Update: Scottish & UK Governments move towards agreement on the EU withdrawal bill | DMA

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Update: Scottish & UK Governments move towards agreement on the EU withdrawal bill



Currently, there are some powers that are technically devolved to Scotland but which lie within the remit of European Union mandates. When Brexit occurs, these powers will need to be given back to the relevant parts of the UK Government. The Scottish government and UK government are currently in disagreement about how this should be executed.

The two governments agree in principle that the powers should be devolved. However, the UK government wants to outline the frameworks of administration and argues that, if an agreement is not reached, the UK government should control the powers. The Scottish government wants a say in how the frameworks are made and then to have carte blanche over how they are administered.

What’s happening now?

The Scottish Continuity bill currently provides a plan for Scotland if it does not offer consent to Westminster’s EU Withdrawal Bill.

If no consent is given and the Scottish Continuity Bill provided the basis for Scottish regulation, in theory, there could be differences in legislation between England and Scotland that may be relevant to DMA members. This might not be a problem - there are already pieces of legislation relevant to marketing which do not cause a problem. Food labelling, for example. The real issues would come if keeping up with EU legislation excluded meant that products did not meet UK requirements for sale, or vice versa.

Nonetheless, it appears likely that Westminster-Holyrood discussions have been making headway, as the Scottish Parliament’s Finance and Constitution Committee have laid out the conditions in which they can foresee the Scottish Government consenting to the EU Withdrawal Bill.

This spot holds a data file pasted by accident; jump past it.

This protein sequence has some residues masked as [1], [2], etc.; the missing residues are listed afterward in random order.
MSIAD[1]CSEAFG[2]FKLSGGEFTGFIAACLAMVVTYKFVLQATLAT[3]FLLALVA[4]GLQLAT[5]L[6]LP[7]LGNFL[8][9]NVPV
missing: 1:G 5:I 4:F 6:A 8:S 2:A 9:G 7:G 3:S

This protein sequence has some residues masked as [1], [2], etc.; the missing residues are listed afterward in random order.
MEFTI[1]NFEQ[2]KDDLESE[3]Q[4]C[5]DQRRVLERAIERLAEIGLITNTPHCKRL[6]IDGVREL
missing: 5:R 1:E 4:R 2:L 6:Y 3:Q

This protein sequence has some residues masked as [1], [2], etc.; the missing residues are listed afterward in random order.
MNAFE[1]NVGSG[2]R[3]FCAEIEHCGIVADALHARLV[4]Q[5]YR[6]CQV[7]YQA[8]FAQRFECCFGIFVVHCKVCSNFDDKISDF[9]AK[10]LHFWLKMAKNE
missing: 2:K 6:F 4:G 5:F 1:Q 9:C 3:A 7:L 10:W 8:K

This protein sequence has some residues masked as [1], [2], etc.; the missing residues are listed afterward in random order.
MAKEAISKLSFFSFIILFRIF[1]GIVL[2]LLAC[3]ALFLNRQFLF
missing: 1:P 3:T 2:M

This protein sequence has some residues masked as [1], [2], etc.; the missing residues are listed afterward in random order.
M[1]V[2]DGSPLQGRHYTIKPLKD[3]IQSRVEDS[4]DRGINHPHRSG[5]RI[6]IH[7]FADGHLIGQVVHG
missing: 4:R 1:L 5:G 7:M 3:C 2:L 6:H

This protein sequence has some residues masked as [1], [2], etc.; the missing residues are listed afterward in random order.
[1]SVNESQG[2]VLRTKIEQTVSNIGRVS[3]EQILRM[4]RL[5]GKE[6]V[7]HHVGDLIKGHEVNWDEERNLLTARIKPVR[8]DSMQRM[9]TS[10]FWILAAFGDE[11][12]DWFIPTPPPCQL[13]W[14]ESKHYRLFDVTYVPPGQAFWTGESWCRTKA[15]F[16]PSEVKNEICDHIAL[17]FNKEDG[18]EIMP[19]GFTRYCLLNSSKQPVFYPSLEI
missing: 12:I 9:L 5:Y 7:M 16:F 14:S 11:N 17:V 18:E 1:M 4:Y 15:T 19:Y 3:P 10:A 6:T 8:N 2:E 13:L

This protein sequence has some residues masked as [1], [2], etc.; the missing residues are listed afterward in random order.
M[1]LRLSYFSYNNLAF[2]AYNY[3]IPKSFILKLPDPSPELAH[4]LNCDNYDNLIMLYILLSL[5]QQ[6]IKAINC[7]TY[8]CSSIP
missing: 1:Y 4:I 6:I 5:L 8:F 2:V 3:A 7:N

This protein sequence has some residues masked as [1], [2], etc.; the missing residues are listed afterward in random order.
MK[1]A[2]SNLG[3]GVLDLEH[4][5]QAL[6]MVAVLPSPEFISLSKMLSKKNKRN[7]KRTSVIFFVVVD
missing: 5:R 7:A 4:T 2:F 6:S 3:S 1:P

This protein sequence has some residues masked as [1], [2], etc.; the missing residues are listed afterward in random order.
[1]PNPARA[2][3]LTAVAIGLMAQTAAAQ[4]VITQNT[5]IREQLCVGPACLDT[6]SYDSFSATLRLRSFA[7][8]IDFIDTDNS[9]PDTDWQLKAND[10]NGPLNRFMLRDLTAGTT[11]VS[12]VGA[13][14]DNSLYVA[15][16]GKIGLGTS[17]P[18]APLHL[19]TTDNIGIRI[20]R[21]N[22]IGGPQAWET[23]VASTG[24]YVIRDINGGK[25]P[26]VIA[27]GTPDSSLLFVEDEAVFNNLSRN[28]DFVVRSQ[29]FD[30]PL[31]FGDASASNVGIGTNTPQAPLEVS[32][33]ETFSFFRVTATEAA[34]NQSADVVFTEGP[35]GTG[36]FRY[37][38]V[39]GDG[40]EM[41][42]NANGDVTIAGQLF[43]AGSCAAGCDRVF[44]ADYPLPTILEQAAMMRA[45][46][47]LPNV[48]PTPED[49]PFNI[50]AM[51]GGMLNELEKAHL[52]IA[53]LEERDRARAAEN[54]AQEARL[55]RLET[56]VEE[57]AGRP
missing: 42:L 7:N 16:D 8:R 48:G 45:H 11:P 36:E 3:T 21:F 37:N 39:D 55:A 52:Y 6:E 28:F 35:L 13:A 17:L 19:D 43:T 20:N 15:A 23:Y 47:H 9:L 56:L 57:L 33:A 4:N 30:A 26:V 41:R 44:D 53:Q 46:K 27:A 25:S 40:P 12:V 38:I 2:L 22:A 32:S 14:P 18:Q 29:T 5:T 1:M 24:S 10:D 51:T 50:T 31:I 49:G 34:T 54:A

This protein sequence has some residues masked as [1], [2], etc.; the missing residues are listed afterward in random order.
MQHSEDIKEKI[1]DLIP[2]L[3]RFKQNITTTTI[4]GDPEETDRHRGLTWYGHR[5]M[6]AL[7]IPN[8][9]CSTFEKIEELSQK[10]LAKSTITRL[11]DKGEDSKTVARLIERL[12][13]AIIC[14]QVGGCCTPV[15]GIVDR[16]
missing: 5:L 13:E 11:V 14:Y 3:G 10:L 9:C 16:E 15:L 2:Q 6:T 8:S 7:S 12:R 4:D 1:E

The conclusions of the Finance and Constitution Committee’s report are as follows:

  • The Committee welcomes the progress which has been made in seeking to address the concerns of the devolved Governments, this Committee and other parliamentary committees across the UK in relation to the Bill. However, the Committee also recognises that fundamental differences remain between the UK Government and the Scottish Government regarding the impact of the Bill on the devolution settlement.
  • The Committee’s view is that these differences could be resolved through an emphasis on mutual trust and respect amongst governments across the UK. The Committee recommends the inclusion of reciprocal political commitments in the proposed Intergovernmental Agreement as sufficient to allow the discussions on common frameworks to proceed and provide the clarity and certainty which is needed.
  • On this basis and as we stated in our interim report, Clause 11 and Schedule 3 should be removed. Otherwise without another solution to the fundamental differences between the Scottish Government and UK Government. The Committee recommends that the Parliament does not consent to Clause 11 and Schedule 3 of the Bill.

The need for bravado and open disagreement appears to have passed. In short, this means that UK and Scottish Ministers are probably closer to agreeing how exactly powers will be transferred back from the EU. While there is sure to be the odd spat here and there, the fact that the SNP government has not held a zero-sum position on the division of powers—as it could have done—suggests they think there is scope for an acceptable amount of give from Westminster.

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